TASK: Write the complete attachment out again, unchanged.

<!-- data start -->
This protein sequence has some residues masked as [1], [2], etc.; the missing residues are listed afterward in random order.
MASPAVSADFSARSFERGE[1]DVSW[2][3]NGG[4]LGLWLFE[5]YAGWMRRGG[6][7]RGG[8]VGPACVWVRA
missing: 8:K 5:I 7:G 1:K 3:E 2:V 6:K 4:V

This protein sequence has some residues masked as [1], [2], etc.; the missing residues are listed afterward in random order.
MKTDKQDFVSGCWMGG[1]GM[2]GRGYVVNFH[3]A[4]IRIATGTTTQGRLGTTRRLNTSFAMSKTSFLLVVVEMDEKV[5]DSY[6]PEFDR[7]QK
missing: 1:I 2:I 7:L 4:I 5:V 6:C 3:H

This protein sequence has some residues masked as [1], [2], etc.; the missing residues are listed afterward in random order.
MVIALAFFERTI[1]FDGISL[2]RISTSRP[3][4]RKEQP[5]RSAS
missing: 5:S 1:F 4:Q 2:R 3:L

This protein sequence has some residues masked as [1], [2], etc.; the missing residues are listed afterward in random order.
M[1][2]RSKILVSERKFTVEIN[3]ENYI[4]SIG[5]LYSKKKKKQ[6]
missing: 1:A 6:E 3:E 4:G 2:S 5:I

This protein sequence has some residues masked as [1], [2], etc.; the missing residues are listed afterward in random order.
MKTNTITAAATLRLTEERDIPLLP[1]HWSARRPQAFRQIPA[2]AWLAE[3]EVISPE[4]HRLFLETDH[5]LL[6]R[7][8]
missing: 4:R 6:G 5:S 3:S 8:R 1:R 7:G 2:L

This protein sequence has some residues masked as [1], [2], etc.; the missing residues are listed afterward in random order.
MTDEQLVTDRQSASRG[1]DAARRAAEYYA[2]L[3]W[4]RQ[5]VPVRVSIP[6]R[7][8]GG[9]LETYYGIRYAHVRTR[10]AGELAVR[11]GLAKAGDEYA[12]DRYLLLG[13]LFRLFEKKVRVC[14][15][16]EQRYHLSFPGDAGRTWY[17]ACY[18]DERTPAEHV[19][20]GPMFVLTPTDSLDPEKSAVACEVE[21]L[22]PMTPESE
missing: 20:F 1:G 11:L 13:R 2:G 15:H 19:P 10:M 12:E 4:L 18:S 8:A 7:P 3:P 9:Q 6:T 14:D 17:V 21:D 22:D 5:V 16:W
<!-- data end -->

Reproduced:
This protein sequence has some residues masked as [1], [2], etc.; the missing residues are listed afterward in random order.
MASPAVSADFSARSFERGE[1]DVSW[2][3]NGG[4]LGLWLFE[5]YAGWMRRGG[6][7]RGG[8]VGPACVWVRA
missing: 8:K 5:I 7:G 1:K 3:E 2:V 6:K 4:V

This protein sequence has some residues masked as [1], [2], etc.; the missing residues are listed afterward in random order.
MKTDKQDFVSGCWMGG[1]GM[2]GRGYVVNFH[3]A[4]IRIATGTTTQGRLGTTRRLNTSFAMSKTSFLLVVVEMDEKV[5]DSY[6]PEFDR[7]QK
missing: 1:I 2:I 7:L 4:I 5:V 6:C 3:H

This protein sequence has some residues masked as [1], [2], etc.; the missing residues are listed afterward in random order.
MVIALAFFERTI[1]FDGISL[2]RISTSRP[3][4]RKEQP[5]RSAS
missing: 5:S 1:F 4:Q 2:R 3:L

This protein sequence has some residues masked as [1], [2], etc.; the missing residues are listed afterward in random order.
M[1][2]RSKILVSERKFTVEIN[3]ENYI[4]SIG[5]LYSKKKKKQ[6]
missing: 1:A 6:E 3:E 4:G 2:S 5:I

This protein sequence has some residues masked as [1], [2], etc.; the missing residues are listed afterward in random order.
MKTNTITAAATLRLTEERDIPLLP[1]HWSARRPQAFRQIPA[2]AWLAE[3]EVISPE[4]HRLFLETDH[5]LL[6]R[7][8]
missing: 4:R 6:G 5:S 3:S 8:R 1:R 7:G 2:L

This protein sequence has some residues masked as [1], [2], etc.; the missing residues are listed afterward in random order.
MTDEQLVTDRQSASRG[1]DAARRAAEYYA[2]L[3]W[4]RQ[5]VPVRVSIP[6]R[7][8]GG[9]LETYYGIRYAHVRTR[10]AGELAVR[11]GLAKAGDEYA[12]DRYLLLG[13]LFRLFEKKVRVC[14][15][16]EQRYHLSFPGDAGRTWY[17]ACY[18]DERTPAEHV[19][20]GPMFVLTPTDSLDPEKSAVACEVE[21]L[22]PMTPESE
missing: 20:F 1:G 11:L 13:R 2:G 15:H 19:P 10:M 12:E 4:L 18:S 8:A 7:P 3:P 9:Q 6:T 14:D 17:V 21:D 22:D 5:V 16:W